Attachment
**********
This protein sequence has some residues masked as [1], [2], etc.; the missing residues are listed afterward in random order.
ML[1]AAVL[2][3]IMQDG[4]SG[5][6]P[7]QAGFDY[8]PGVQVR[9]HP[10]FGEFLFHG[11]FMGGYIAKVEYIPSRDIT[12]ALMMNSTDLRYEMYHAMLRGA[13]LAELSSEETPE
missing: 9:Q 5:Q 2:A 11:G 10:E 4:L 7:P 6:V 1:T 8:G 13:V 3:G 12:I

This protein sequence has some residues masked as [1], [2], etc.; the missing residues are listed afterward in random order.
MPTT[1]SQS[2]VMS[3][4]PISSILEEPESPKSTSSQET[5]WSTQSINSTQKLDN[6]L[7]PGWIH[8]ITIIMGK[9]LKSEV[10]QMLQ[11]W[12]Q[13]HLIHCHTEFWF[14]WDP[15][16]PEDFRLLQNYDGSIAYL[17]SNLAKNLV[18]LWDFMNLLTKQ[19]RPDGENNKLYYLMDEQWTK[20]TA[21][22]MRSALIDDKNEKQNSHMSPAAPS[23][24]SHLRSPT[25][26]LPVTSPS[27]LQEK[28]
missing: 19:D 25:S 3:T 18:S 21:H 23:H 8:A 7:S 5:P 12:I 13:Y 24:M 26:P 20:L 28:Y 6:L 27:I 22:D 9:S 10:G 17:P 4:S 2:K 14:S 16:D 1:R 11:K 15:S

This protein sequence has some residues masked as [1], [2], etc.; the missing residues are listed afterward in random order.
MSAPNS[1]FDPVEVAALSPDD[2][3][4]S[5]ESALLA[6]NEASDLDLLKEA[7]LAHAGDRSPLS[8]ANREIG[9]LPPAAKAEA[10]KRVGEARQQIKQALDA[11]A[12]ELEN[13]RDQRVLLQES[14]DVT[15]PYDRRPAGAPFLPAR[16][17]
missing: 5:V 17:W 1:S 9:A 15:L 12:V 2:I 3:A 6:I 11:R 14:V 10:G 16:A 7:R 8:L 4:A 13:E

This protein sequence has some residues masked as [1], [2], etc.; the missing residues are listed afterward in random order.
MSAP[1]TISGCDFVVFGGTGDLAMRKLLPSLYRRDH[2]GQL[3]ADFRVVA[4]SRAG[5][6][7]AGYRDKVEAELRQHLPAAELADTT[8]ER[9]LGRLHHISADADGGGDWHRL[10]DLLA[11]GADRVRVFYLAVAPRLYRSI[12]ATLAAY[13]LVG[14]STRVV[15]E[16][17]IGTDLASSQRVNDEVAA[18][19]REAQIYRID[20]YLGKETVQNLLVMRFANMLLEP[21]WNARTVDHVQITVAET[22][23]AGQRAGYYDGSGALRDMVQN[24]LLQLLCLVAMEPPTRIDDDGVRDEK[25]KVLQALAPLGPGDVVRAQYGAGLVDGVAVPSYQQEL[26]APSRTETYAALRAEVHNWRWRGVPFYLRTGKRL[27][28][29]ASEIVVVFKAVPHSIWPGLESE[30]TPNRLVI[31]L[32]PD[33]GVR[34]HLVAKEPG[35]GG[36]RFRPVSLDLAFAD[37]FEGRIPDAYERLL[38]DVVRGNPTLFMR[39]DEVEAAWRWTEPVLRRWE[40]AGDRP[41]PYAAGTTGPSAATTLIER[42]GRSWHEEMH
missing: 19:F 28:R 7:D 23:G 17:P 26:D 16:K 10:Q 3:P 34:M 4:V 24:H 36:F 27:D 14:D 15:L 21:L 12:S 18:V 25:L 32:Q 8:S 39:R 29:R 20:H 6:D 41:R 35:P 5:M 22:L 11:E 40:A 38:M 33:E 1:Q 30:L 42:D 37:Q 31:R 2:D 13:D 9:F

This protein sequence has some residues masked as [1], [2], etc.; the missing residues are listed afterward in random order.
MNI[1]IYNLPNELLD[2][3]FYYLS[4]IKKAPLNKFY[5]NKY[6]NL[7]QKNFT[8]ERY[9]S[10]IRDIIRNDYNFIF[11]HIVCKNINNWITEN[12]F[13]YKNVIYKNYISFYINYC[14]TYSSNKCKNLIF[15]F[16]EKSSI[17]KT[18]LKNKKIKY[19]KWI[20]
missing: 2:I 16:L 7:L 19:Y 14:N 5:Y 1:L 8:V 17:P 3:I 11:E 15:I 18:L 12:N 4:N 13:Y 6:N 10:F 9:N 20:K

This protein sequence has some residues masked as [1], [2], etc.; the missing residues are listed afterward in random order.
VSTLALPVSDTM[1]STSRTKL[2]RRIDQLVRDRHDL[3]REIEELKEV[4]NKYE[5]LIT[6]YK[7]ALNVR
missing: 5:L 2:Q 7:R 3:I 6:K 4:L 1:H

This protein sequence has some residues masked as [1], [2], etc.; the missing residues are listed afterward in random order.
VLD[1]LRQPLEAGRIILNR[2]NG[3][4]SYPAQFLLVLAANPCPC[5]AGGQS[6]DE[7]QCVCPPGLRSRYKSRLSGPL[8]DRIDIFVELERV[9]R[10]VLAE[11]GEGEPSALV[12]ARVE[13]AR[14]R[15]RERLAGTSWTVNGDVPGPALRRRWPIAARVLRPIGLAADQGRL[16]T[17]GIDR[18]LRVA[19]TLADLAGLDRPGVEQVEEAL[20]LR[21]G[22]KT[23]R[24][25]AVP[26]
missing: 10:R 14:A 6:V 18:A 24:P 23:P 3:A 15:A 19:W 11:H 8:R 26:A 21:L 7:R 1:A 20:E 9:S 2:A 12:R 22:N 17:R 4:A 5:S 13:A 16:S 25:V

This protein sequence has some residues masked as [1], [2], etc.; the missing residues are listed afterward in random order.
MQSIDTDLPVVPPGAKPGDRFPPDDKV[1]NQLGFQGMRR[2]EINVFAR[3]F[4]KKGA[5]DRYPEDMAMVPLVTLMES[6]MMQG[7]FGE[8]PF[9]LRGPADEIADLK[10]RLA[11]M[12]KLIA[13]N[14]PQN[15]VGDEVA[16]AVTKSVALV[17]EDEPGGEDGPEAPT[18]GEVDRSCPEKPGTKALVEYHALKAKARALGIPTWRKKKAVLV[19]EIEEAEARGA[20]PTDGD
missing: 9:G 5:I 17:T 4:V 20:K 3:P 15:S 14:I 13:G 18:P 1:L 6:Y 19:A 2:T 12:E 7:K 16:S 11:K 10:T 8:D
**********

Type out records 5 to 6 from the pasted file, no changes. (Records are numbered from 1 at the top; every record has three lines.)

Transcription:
This protein sequence has some residues masked as [1], [2], etc.; the missing residues are listed afterward in random order.
MNI[1]IYNLPNELLD[2][3]FYYLS[4]IKKAPLNKFY[5]NKY[6]NL[7]QKNFT[8]ERY[9]S[10]IRDIIRNDYNFIF[11]HIVCKNINNWITEN[12]F[13]YKNVIYKNYISFYINYC[14]TYSSNKCKNLIF[15]F[16]EKSSI[17]KT[18]LKNKKIKY[19]KWI[20]
missing: 2:I 16:L 7:L 19:Y 14:N 5:Y 1:L 8:V 17:P 3:I 11:E 15:I 18:L 12:N 4:N 13:Y 6:N 10:F 9:N 20:K

This protein sequence has some residues masked as [1], [2], etc.; the missing residues are listed afterward in random order.
VSTLALPVSDTM[1]STSRTKL[2]RRIDQLVRDRHDL[3]REIEELKEV[4]NKYE[5]LIT[6]YK[7]ALNVR
missing: 5:L 2:Q 7:R 3:I 6:K 4:L 1:H